Automated CX self-service tools must work hand in hand with live agent assistance for customer service to really excel today.
Automated technology has completely transformed the customer experience landscape over the past few years. The pinnacle of CX isn’t total automation, however — it’s the perfect blend between self-service and agent assisted service.
Recent research by Gartner found “that 81% of all customers across industries attempt to take care of matters themselves before reaching out to a live representative.” That self-service expectation has driven the development and adoption of automated technology like Robotic Process Automation (RPA), Artificial Intelligence (AI), and Machine Learning (ML). The push to provide excellent customer service makes a lot of business sense. According to American Express, more than half of American shoppers did not complete a business transaction or make a purchase because of bad customer service.
“81% of all customers across industries attempt to take care of matters themselves before reaching out to a live representative.”
On average, when American consumers enjoy an excellent customer service experience, they are willing to spend 17% more on a purchase. Customer purchasing trends and the growing demand for self-service CX capabilities have driven technology development to new levels. There is a warning built into a few recent tech trends, however — automation shouldn’t replace humans, simply enhance the user journey.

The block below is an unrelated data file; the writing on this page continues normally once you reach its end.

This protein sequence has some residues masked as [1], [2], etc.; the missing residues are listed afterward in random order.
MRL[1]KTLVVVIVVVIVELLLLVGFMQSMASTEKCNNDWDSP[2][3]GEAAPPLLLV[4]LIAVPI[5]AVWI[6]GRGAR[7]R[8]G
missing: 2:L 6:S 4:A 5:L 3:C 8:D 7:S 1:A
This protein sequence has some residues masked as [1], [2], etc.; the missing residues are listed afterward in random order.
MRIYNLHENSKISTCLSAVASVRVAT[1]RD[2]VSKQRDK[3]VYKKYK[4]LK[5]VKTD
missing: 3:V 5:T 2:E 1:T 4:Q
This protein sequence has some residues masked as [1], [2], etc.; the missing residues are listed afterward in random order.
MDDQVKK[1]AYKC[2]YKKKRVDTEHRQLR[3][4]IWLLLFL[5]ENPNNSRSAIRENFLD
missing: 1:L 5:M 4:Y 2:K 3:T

2016 was supposed to be the year of the chatbot. The technology certainly created a lot of buzz. According to strategic data analysis company, CB Insights, news coverage of chatbots exploded in 2016. After barely any coverage at all the previous year, 2016 saw over 500 articles on the emerging technology. The buzz continued into 2017. Chatbots were earning a mention in more and more earnings calls. Then the buzz began to fade. The second half of 2018 saw a sharp decline in news coverage and earnings call mentions of chatbot technology. Journalists and CEOs alike had realized one thing: chatbots were great in theory, but once they began to be implemented the customer experience was lacking.
Chatbots work for some interactions, but users found as soon as problems fell outside of a predetermined field of issues, chatbot convenience fell apart. Since most chatbots were implemented to completely replace human agent assistance, interactions became worthless when the chatbot couldn’t handle customer needs.
Modern self-service automation has gotten smarter. Robots won’t replace humans. They’ll simply automate repetitive use cases where the strengths of automation can excel. For complex, high-value interactions, human assistance will continue being the most helpful, convenient method available for customer service.